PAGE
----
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The Human Chord / The Centaur
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THE HUMAN CHORDWhen Robert Spinrobin answers an ad in the paper from "a retired clergyman" looking for someone with "courage and imagination," he enters into an adventure that is beyond all imagining. For Philip Skale is looking for the perfect tenor that will complete his quartet in an experiment that could unlock the very heart of Creation. Using the power of sound, Skale has spent his life trying to unlock the secrets of life and death. One voice cannot do it. He needs four. His housekeeper, Mrs. Mawle, is the alto; Skale's niece, Miriam, the soprano, and Skale the bass. Spinrobin completes the chord with his tenor. Collectively, they can utter the word, and become as gods. But there is also the possibility that something could go wrong, that instead of summoning God, they fail--and unleash total chaos instead!THE CENTAURTerrence O'Malley, an Irish poet with a yearning in his soul for something more than the commonplace, takes a trip to Greece. While on the boat, he encounters a Russian father and son who seem ... out of place ... almost elemental. His companion, Dr. Stahl, warns him about getting too close to the couple, very aware that O'Malley is very likely to get swept away by the feelings of rapture they can generate. For the father and son are much more than they seem...much more than merely human ... and quite possibly a pure manifestation of the Earth itself. But once O'Malley's Celtic soul is aroused, there is no turning back--he is on a journey that will lead him to the very heart and soul of Mother Earth.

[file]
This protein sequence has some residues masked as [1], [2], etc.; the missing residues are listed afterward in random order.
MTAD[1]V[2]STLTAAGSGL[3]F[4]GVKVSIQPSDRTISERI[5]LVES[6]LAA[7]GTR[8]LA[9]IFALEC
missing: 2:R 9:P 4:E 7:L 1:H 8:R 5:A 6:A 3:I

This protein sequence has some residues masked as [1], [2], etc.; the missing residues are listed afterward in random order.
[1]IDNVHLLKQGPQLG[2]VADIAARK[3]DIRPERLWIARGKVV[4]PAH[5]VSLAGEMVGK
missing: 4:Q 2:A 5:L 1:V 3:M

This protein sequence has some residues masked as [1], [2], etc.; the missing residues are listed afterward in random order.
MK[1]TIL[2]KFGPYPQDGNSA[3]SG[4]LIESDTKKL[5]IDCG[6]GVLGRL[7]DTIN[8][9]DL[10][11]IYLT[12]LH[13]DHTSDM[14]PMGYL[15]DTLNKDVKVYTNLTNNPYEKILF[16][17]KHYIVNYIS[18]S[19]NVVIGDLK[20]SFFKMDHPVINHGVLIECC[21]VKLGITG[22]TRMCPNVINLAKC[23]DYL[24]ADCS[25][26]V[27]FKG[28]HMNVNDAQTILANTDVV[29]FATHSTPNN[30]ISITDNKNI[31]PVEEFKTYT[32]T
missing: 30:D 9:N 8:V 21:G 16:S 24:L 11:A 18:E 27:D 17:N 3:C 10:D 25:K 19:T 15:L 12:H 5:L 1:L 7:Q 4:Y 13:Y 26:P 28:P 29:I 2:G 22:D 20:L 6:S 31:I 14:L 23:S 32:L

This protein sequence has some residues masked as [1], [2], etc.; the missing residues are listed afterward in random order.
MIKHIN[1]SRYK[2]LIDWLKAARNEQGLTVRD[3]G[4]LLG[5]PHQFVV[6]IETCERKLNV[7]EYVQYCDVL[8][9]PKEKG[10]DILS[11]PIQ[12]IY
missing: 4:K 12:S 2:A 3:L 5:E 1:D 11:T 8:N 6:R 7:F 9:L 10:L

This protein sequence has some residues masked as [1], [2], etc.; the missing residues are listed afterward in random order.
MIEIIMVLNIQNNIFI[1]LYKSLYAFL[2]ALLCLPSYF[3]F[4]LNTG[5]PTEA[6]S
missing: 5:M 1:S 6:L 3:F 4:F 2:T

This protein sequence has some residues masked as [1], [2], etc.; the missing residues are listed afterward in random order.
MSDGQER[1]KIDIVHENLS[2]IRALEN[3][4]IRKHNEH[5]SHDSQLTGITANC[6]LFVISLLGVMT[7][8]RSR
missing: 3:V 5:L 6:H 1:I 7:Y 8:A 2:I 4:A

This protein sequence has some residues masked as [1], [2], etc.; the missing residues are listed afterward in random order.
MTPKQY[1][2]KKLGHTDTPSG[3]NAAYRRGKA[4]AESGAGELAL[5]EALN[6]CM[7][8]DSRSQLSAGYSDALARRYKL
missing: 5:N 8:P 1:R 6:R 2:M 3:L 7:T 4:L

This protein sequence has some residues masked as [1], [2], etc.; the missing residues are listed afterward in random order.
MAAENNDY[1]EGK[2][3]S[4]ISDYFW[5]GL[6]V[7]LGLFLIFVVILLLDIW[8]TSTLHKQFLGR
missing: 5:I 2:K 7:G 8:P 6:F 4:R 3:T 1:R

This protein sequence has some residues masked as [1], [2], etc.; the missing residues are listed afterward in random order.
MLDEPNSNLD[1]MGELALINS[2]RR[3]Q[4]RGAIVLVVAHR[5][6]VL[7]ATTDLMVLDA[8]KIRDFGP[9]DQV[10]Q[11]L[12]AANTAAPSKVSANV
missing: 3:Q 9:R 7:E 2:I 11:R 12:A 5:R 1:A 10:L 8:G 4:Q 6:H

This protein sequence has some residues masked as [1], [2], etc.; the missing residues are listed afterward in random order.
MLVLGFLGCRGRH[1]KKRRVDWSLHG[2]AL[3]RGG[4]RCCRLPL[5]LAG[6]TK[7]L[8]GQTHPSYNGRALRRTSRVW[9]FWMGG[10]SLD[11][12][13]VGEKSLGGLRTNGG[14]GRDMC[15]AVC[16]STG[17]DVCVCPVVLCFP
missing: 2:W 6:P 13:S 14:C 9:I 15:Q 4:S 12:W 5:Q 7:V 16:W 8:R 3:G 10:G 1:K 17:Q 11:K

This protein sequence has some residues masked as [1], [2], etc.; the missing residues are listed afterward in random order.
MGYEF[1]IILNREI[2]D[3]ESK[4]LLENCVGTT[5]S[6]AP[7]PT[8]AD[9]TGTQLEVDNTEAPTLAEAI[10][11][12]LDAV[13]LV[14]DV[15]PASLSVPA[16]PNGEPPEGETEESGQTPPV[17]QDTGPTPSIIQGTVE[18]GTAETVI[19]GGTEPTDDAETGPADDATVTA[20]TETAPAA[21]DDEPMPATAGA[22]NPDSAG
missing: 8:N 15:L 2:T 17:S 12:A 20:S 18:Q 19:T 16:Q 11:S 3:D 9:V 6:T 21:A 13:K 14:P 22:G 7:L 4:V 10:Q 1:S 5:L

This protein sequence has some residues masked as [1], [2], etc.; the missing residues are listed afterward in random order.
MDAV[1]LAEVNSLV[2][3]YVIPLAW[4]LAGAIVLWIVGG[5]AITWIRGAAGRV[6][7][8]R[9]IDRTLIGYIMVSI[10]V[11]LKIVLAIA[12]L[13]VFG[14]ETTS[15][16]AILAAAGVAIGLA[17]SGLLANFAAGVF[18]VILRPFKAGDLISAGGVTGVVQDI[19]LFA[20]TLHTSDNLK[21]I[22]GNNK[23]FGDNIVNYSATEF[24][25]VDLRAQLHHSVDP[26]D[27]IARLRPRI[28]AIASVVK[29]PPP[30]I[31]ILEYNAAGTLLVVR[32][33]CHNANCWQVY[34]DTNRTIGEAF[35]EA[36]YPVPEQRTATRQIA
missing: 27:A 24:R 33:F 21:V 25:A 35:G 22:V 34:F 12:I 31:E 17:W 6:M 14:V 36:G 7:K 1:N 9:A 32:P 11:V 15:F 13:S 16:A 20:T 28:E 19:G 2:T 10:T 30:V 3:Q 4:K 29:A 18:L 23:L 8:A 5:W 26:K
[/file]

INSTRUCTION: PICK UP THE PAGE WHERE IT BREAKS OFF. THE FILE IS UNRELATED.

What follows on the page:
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"[The Centaur] was to be the favorite among [Blackwood's] novels, because it best represented all that he was trying to achieve...It is unlike any other work in the field of supernatural or mystical fiction."-Mike Ashley, Starlight Man. "The masterpiece of the new romantic movement...It is quite the best thing that Mr. Blackwood has given us."-The Bookman on The Centaur "Of the early 20th century writers of horror fantasy, I find Blackwood to be the most original because his horror is based on the secrets of the universe being awe inspiring and world-changing rather than the "Unspeakable horrors" of Lovecraft's ancient ones or Machen's ideas of nature as evil and decadent."-Goodreads

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